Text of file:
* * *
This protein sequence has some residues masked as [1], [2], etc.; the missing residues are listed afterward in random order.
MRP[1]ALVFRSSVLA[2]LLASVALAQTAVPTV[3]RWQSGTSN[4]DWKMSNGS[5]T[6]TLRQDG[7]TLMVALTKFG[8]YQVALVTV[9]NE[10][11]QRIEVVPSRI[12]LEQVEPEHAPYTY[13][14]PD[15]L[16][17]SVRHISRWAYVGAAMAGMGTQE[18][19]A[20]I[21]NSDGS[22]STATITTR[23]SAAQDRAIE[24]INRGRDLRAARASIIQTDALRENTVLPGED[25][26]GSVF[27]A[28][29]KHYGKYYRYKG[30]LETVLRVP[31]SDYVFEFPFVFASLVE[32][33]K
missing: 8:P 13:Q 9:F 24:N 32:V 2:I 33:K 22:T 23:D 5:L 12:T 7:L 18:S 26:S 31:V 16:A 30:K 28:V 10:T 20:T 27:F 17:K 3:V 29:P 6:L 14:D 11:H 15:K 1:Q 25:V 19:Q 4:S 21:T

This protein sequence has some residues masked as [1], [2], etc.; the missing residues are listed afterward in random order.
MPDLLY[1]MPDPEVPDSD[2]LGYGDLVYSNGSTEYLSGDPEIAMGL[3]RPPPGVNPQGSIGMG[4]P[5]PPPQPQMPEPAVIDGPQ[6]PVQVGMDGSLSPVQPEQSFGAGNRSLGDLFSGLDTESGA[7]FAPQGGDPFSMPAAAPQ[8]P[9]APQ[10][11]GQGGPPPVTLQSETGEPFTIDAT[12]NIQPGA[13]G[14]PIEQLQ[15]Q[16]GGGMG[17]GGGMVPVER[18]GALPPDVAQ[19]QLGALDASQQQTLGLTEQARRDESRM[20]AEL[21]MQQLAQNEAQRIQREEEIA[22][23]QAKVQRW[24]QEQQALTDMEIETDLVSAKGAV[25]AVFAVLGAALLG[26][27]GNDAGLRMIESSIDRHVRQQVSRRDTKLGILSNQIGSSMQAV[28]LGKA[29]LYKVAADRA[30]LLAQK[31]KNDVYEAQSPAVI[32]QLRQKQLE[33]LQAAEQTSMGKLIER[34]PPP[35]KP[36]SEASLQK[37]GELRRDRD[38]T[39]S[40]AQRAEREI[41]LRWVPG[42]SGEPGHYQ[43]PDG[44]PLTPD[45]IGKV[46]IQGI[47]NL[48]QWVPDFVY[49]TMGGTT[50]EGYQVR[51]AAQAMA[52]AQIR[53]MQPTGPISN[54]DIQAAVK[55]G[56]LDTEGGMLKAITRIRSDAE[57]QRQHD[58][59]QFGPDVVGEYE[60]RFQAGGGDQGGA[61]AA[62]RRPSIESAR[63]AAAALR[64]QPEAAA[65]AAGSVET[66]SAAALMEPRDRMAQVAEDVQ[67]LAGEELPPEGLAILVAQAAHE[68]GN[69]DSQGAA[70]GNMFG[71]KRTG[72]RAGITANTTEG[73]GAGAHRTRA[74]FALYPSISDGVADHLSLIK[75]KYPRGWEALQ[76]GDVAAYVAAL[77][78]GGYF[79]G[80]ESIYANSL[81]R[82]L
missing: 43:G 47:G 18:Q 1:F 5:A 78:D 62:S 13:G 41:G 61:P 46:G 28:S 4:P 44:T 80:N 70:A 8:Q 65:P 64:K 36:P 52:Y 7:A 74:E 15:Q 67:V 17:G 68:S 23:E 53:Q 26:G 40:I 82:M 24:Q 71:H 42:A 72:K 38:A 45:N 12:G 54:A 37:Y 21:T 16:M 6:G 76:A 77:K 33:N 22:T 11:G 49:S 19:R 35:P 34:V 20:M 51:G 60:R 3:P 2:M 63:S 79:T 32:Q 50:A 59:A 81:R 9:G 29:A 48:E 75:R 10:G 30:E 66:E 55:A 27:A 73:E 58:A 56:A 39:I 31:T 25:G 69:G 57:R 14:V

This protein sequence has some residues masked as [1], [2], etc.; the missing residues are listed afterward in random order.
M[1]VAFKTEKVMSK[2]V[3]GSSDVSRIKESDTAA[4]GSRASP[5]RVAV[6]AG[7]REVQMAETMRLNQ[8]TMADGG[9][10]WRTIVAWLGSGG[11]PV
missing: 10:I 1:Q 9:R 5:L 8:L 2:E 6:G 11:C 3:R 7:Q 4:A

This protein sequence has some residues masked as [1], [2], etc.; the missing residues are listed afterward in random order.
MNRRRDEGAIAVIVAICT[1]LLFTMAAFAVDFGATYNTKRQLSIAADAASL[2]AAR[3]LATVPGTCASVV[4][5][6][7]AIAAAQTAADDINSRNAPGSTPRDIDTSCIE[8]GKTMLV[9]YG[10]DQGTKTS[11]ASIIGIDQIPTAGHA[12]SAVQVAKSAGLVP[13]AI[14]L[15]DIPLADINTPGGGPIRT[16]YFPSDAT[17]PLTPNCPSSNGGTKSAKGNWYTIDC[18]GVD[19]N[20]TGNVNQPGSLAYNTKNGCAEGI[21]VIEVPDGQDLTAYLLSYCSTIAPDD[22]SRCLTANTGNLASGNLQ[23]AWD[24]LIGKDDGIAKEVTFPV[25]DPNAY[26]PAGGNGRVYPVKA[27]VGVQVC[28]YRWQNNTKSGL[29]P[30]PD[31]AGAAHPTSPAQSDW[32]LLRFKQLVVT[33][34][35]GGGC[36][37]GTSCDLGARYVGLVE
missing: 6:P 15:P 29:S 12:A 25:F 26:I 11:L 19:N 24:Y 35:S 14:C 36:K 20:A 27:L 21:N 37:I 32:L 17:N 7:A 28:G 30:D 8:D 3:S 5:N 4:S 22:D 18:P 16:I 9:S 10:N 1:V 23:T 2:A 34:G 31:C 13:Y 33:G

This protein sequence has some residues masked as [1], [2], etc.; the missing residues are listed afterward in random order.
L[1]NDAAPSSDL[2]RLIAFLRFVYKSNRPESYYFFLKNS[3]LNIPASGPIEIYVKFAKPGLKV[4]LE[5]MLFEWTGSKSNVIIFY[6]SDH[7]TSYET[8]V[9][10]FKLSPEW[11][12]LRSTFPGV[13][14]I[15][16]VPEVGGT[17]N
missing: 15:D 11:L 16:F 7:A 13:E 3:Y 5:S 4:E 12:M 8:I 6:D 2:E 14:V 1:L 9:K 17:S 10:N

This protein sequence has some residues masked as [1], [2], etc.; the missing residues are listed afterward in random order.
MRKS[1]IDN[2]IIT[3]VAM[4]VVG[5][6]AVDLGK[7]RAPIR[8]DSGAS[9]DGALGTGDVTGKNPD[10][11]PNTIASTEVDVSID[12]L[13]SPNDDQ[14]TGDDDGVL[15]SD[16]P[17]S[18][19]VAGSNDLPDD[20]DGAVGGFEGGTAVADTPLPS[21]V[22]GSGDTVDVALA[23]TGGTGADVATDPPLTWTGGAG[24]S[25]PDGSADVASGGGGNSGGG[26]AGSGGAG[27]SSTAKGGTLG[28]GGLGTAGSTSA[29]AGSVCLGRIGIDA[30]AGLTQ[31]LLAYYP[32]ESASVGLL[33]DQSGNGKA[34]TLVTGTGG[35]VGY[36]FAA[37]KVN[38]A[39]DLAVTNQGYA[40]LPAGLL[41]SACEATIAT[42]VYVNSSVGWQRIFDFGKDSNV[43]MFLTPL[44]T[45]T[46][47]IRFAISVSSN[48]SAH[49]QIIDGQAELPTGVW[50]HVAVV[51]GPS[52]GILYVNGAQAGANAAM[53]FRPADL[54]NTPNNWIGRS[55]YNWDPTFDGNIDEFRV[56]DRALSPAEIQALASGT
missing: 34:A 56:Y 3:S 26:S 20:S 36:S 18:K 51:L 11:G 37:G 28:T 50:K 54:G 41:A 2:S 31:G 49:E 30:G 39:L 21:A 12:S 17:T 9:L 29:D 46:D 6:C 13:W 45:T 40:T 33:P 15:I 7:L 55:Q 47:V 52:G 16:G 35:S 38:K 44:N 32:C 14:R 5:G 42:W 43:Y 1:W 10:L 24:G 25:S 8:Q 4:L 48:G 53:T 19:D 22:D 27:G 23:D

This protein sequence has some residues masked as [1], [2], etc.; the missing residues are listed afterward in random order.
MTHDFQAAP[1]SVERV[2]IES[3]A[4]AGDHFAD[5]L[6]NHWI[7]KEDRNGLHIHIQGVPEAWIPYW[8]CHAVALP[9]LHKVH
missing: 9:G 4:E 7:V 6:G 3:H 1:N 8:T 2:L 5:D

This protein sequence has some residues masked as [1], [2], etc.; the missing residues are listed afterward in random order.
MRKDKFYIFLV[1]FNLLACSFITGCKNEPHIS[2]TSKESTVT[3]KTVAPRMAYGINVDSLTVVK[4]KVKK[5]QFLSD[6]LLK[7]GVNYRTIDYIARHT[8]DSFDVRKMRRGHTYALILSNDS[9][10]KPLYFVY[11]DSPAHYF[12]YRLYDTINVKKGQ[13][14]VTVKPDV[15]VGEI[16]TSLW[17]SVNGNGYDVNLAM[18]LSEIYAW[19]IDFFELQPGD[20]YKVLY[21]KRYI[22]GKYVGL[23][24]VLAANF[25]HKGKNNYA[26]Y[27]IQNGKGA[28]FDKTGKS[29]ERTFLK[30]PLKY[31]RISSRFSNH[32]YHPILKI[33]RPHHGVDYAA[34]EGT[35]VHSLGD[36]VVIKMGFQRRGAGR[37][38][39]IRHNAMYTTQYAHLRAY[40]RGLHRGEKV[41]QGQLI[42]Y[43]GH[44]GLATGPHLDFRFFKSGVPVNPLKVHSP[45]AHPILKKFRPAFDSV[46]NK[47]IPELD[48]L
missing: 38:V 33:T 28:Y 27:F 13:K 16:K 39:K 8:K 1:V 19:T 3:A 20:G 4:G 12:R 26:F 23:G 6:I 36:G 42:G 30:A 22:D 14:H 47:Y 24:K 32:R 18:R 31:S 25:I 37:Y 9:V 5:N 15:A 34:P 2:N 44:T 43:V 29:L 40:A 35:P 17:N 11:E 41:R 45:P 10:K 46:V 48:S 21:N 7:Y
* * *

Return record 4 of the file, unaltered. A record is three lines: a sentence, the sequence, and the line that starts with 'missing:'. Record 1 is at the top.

This protein sequence has some residues masked as [1], [2], etc.; the missing residues are listed afterward in random order.
MNRRRDEGAIAVIVAICT[1]LLFTMAAFAVDFGATYNTKRQLSIAADAASL[2]AAR[3]LATVPGTCASVV[4][5][6][7]AIAAAQTAADDINSRNAPGSTPRDIDTSCIE[8]GKTMLV[9]YG[10]DQGTKTS[11]ASIIGIDQIPTAGHA[12]SAVQVAKSAGLVP[13]AI[14]L[15]DIPLADINTPGGGPIRT[16]YFPSDAT[17]PLTPNCPSSNGGTKSAKGNWYTIDC[18]GVD[19]N[20]TGNVNQPGSLAYNTKNGCAEGI[21]VIEVPDGQDLTAYLLSYCSTIAPDD[22]SRCLTANTGNLASGNLQ[23]AWD[24]LIGKDDGIAKEVTFPV[25]DPNAY[26]PAGGNGRVYPVKA[27]VGVQVC[28]YRWQNNTKSGL[29]P[30]PD[31]AGAAHPTSPAQSDW[32]LLRFKQLVVT[33][34][35]GGGC[36][37]GTSCDLGARYVGLVE
missing: 6:P 15:P 29:S 12:A 25:F 26:I 11:L 19:N 24:Y 35:S 14:C 36:K 20:A 27:L 21:N 37:I 32:L 17:N 7:A 28:G 30:D 8:D 3:S 5:N 4:S 22:D 18:P 16:I 9:S 10:N 1:V 23:T 2:A 34:G 31:C 13:Y 33:G